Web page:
Man girl dead
A epic love story against the backdrop of the Afganistan war
After his much-praised and filmed epic on the Flood Disaster, 1953, Rik Launspach has come up with a literary pageturner in the tradition of John LeCarré’s The Constant Gardener – a novel about an intense love affair and the eternal combat between men and women, against the background of one of the greatest conflicts of our time.
Amadeus de Ru is a brilliant student of linguistics in the Amsterdam of the 1990s. He supports himself by dealing in drugs on a small scale, meanwhile dreaming of the two most beautiful girls in the city: Tatja and Puck. To his great surprise – and Puck’s displeasure – he manages to make a conquest of Tatja. The idyll is disrupted when Tatja goes off to study in Venice and in order to stay close to her even so, Deus enrols on a course of Dari, one of the languages of her native country. He then decides on an impulse to surprise Tatja in Venice, and is witness to her infidelity.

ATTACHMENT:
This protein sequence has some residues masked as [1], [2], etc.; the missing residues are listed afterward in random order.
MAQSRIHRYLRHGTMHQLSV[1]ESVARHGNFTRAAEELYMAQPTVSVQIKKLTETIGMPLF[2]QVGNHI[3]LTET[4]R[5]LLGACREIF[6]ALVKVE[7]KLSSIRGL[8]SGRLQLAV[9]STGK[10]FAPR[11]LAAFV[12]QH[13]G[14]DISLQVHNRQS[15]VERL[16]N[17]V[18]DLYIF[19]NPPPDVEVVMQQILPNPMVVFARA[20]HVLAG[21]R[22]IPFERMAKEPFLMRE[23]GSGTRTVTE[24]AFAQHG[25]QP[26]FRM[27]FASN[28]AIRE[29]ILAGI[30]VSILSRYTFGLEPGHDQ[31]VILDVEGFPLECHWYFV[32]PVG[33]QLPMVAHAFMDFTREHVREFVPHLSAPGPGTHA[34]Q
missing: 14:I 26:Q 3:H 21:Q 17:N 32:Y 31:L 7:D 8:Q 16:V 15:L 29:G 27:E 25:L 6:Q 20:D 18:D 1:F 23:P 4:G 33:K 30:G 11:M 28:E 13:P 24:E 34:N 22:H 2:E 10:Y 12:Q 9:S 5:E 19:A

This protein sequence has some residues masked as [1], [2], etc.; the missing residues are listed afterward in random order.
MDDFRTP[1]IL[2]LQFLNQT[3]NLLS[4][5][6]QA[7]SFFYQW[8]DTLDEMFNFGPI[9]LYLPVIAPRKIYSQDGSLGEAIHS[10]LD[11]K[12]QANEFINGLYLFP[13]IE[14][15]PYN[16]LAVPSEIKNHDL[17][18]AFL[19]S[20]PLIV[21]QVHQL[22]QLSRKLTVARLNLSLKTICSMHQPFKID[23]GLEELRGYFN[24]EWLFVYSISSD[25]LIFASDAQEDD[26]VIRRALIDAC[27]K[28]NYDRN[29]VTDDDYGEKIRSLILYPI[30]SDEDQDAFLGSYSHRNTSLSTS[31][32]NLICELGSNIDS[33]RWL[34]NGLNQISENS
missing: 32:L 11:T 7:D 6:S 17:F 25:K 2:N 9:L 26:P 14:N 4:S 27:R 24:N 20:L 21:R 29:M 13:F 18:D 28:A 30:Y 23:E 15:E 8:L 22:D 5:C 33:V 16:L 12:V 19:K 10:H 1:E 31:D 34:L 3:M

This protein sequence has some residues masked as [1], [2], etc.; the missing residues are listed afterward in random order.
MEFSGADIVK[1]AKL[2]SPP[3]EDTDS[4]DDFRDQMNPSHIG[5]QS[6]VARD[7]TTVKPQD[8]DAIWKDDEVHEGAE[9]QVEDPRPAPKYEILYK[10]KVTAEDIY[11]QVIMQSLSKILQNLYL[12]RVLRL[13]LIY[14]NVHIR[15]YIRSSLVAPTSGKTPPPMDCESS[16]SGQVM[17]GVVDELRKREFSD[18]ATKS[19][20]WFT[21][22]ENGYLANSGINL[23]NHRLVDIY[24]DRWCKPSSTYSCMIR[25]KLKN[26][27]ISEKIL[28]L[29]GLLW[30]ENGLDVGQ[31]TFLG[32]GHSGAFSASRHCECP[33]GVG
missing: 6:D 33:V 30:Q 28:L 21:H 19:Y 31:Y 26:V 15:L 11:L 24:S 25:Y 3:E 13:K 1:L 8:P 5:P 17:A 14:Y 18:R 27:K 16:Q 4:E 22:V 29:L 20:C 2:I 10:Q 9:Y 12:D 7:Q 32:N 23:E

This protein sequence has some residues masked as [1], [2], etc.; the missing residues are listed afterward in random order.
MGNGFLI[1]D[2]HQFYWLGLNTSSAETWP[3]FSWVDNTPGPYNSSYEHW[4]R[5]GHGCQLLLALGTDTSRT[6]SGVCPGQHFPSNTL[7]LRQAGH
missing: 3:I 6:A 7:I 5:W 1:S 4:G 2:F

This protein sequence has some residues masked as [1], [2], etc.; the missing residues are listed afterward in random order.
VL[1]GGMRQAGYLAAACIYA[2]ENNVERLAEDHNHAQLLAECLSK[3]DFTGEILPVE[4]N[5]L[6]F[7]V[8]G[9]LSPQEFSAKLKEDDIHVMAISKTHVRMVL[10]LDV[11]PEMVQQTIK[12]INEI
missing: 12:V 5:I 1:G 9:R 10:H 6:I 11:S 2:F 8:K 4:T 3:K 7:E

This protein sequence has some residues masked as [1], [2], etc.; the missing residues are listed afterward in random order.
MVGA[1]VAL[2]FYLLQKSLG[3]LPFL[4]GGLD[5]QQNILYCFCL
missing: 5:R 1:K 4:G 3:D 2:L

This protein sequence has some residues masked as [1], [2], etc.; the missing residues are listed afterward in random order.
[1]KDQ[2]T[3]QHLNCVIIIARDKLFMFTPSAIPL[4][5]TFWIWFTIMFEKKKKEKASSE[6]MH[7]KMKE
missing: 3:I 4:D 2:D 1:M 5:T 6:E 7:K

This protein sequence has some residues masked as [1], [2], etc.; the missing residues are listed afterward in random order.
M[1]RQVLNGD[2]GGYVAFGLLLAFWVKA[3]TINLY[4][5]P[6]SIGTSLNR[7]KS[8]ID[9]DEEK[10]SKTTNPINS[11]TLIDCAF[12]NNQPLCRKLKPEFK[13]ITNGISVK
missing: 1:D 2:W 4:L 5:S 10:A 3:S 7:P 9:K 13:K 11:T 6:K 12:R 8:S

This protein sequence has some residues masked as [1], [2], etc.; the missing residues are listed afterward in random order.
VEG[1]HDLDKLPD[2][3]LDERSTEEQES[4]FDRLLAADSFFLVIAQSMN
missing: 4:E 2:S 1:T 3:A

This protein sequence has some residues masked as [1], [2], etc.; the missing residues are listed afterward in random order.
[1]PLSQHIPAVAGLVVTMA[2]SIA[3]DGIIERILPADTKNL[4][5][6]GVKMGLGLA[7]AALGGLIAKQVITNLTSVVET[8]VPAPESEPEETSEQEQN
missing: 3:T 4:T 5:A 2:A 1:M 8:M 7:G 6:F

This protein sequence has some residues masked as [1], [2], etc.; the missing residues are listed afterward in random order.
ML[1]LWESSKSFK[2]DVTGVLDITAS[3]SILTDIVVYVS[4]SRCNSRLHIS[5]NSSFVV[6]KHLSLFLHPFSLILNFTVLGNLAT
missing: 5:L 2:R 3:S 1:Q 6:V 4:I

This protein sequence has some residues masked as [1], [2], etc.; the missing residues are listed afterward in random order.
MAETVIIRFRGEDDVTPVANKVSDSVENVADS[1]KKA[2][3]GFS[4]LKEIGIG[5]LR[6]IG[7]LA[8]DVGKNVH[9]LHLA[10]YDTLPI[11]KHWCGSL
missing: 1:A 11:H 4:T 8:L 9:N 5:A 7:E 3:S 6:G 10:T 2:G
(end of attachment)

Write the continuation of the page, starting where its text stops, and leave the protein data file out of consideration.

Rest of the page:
In an attempt at reconciliation, they all three decide to go to Turkey. There fate strikes: during a drunken drive Deus loses the love of his life in a car crash. Tormented by feelings of guilt, he leaves for Afghanistan, where he is taken care of by Daoud, a simple man scrabbling to make a living with his family. Surrounded by the barren mountains and ancient traditions he works on his ideas concerning a new language, using figures that will remove all interference in human communication. Once again, however, a woman ensures that he has to flee.
Fifteen years later, Deus is back in Afghanistan as an interpreter, but very quickly the army command discover Deus’ revolutionary code, which seems a powerful weapon in the fight against the Taliban. Not only does he unintentionally put the Americans on the track of a rigorous way out of the impasse of the war but he also makes a discov- ery that places his time with Tatja in a different light. When he wants to dash off to the Netherlands to get at the truth, he is once more confronted with his former friends, with just one difference: this time he is the enemy.